Tuesday, November 18, 2014

Batman Eternal by Snyder and Tynion issue #28

This issue was illustrated by a female artist named Meghan Hetrick. I don't know her body of work but her contribution for this story was pretty impressive, especially the detail she puts in a character's facial expressions, particularly that of Catwoman. Entitled Letting Go, there is a lot of meat to this issue readers will enjoy feasting on. We have plenty of action where bad people shoot at stuff and Batsy beats up said people (normal superhero fodder), some heartfelt drama (and subtle romance) among characters, an intriguing line said by a supposed chief villain, and a resonant pay-off for a particular character by the end of the pages.

These scenes were held together by Hetrick's animated visuals especially the more dramatic scenes which I believe she was able to capture the intensity and poignancy of. The cover for this issue is Batgirl but she carries only third of the issue's arc. On her side of the story, we finally get the conclusion of her confrontation with Jason Bard in this one, which played out terrifically especially when she realized she couldn't go through executing him after all, thanks to Red Hood and his perfect timing. In my previous reviews, I claimed that I've been shipping BeeGee and Jason Todd but this issue sadly closes whatever remote possibility could occur between them which I'm sure other readers are fine with. I specifically enjoyed Jason Todd in here in  way I haven't before and I think it's because he blatantly stated that he will never be Dick Grayson which I actually find myself applauding him for because he acknowledged it at least and I don't think he meant it to be bitter.

There is a hole that Dick's absence left behind, and Jason isn't likely to fill that nor does he have to. He won't be chummy with Tim on the side; he won't romantically pursue Barbara. That's all Dick, and he's Jason fucking Todd a.k.a Red Hood and he's going somewhere people (Roy and Starfire) actually wanted him as who he is, and not as a version in someone's head he has to live up to. So good for you, Jason. I'm just pouting because my BeeGee-Jason ship crashed before it even sailed. But that's okay. Work and self-respect should always come first for my kickass heroes!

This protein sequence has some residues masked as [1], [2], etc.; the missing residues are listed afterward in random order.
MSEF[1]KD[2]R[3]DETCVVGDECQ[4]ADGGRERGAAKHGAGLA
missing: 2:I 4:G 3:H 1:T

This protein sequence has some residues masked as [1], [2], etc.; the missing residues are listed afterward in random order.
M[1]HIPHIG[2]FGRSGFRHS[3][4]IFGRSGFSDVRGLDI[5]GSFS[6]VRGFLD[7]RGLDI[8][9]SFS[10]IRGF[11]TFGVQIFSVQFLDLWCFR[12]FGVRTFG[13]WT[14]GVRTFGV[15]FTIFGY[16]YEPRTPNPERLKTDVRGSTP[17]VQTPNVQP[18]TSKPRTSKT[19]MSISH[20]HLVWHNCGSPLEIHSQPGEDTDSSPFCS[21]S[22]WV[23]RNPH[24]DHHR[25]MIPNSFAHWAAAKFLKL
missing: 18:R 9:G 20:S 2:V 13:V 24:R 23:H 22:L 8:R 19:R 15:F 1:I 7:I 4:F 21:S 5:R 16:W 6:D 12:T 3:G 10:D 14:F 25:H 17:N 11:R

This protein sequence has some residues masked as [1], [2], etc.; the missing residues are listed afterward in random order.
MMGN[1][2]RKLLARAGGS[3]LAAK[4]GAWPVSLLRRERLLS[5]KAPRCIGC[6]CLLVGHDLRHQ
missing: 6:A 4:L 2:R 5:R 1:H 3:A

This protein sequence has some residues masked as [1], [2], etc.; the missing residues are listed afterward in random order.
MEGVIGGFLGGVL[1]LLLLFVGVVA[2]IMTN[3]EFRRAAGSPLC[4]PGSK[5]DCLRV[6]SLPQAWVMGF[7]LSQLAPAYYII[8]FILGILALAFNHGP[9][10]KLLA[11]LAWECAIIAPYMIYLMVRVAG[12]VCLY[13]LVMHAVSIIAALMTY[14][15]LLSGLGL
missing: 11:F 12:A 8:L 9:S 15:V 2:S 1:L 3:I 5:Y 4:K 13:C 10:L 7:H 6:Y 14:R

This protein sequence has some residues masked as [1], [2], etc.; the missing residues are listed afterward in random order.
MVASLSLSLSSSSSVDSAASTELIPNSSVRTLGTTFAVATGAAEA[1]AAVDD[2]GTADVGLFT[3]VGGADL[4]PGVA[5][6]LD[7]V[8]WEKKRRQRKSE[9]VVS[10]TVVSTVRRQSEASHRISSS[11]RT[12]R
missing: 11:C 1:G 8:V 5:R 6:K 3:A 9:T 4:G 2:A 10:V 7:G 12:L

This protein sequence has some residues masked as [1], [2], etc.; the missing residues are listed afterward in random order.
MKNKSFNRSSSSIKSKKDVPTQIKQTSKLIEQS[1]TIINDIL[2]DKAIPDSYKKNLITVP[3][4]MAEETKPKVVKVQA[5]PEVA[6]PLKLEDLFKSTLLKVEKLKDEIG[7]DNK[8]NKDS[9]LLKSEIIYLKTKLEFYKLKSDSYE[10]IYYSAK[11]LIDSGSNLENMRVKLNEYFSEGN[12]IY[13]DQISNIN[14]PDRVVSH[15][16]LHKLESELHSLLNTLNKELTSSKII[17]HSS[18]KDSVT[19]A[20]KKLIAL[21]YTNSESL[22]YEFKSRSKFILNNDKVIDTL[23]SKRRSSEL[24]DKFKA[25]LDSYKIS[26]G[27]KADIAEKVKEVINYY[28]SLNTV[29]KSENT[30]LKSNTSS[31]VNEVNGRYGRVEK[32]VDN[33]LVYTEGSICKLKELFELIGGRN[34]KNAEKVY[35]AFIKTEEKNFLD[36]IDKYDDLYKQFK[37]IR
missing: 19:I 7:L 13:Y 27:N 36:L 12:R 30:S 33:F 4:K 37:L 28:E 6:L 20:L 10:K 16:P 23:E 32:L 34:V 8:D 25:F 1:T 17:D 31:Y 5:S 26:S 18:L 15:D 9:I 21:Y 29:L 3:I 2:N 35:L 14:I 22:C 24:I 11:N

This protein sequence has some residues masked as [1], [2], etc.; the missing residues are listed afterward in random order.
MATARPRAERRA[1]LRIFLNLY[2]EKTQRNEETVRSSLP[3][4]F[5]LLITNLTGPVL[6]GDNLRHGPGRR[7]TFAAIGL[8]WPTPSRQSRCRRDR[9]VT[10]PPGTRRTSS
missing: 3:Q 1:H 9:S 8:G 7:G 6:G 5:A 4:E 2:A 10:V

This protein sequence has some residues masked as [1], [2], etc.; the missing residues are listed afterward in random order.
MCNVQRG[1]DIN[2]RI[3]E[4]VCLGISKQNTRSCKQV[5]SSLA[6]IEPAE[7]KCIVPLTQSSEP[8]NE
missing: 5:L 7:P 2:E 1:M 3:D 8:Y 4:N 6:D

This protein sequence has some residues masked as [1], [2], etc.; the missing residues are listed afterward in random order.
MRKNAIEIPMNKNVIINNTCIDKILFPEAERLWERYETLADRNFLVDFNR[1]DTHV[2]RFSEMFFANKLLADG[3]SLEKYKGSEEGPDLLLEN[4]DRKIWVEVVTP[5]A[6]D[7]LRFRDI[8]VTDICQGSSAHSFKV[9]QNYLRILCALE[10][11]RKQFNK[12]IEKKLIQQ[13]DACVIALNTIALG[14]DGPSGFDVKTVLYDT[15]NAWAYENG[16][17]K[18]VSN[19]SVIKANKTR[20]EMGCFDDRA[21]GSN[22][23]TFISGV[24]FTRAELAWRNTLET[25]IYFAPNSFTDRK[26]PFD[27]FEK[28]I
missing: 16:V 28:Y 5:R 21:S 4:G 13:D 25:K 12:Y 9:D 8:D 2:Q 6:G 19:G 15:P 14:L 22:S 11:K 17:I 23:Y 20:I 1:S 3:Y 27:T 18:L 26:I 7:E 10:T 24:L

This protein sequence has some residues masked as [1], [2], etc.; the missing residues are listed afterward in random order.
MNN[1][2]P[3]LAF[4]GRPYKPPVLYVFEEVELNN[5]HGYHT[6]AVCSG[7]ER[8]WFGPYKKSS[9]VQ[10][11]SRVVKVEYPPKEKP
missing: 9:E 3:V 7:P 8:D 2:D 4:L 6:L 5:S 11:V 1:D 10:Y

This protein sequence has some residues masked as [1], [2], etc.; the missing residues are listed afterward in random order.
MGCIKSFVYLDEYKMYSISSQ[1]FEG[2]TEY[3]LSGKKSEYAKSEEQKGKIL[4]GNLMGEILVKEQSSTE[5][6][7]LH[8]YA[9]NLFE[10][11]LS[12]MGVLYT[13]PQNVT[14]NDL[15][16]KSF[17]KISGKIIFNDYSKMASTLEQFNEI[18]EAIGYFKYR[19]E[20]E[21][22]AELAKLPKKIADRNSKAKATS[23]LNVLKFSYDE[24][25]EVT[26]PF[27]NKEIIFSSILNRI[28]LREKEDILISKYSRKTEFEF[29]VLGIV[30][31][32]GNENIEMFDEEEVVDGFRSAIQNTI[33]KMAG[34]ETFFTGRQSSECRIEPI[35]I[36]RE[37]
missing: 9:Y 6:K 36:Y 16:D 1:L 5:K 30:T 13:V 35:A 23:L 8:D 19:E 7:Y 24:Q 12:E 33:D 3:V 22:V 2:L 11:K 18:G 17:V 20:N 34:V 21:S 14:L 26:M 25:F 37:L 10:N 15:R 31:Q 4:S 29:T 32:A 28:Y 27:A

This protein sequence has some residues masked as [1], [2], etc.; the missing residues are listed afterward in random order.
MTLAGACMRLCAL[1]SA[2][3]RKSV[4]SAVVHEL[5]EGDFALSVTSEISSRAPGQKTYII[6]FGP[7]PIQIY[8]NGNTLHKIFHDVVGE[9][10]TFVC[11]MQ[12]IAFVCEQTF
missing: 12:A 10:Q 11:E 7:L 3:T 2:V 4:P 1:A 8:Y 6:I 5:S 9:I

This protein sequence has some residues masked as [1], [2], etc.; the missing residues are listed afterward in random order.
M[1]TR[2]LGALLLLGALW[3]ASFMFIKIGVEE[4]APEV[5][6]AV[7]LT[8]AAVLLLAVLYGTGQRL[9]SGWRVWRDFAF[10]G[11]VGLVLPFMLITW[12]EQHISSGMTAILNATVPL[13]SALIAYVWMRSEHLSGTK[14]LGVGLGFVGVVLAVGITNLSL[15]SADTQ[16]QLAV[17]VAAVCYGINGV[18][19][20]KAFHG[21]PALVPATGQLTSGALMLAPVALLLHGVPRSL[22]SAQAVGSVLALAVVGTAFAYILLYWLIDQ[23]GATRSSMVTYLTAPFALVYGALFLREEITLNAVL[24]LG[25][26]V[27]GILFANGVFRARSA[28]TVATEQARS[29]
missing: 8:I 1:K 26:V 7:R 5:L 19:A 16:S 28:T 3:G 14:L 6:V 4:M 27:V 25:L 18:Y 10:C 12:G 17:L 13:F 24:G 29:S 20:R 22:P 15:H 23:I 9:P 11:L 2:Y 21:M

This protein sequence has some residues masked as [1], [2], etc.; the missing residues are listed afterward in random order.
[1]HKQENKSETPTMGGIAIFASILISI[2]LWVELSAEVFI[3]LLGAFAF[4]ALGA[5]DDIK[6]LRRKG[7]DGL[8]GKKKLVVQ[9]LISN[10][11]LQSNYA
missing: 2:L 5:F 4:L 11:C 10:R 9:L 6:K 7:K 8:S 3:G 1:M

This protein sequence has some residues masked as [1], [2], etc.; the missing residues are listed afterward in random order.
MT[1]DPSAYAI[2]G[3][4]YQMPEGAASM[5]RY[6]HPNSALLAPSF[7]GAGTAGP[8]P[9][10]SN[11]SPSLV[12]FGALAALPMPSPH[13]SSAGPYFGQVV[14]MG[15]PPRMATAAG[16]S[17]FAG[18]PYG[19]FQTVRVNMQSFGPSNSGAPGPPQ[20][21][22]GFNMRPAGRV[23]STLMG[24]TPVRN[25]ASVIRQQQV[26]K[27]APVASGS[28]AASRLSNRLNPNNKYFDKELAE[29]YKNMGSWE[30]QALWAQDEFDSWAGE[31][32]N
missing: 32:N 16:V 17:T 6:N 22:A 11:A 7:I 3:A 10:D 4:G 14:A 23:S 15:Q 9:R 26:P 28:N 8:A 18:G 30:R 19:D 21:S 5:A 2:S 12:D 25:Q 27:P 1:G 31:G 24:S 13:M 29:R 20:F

Killer Croc once again smashes his way into the story to save Jade McKillen, but first he has to clean up the scum who abducted her, including the kid's sleazy and opportunistic uncle. He also luckily interrupts Catwoman's public torture and execution and shit gets real fast as gangsters try to kill Croc and fight Catwoman at the same time. It's hard to be the average thug in Gotham these days and Batman's appearance on the scene only escalated the already complicated situation. To make matters worse, Jade get caught up in all of this and she tries her best to free Catwoman from her cuffs, only to be shot at by her uncle from a far. Nobody likes it when children die in a real-life shoot-out, even in a fictional scenario, so this was a pretty moving scene for me, most especially with Killer Croc holding her in his arms like that. This very humane characterization of a supposed sewer monster often gets to me, you know. I think Jade's death was significant not because she was a crucial character, but it's really more of what her death has signified not just to Croc but also to Catwoman. Immediately after that, Selina visits her father, former mob boss Rex Calabrese, and finally decides to accept the mantle of becoming the queen of the underworld. Catwoman is not fucking around anymore. She's not running away this time. Alone but dignified, she's ready to take the reigns and put a stop to any more senseless bloodshed on the streets. I'm very, very eager to see that happen next!

To end this review, I would like to talk about Jason Bard. I have strong feelings towards this character from the start, one that is of fondness and hope--and then he crushed it by revealing himself as an accomplice to Hush's diabolical schemes. And yet I didn't want him to die. I'm glad Babs didn't allow it. However, it's notable that as he was about to fall for his death, his last words were "I'm sorry, Gotham" which leads me to believe that there might be something more to his motivation; that perhaps he isn't just there to be greedy and exploitative for the sake of it--he might have real personal reasons, and perhaps he even cared about Gotham and its people. This really pains me. I just want to completely denounced Jason Bard at this point and yet the writers still give me hope that maybe along the way he can be...redeemed. FUCK THIS! Please don't toy with me!


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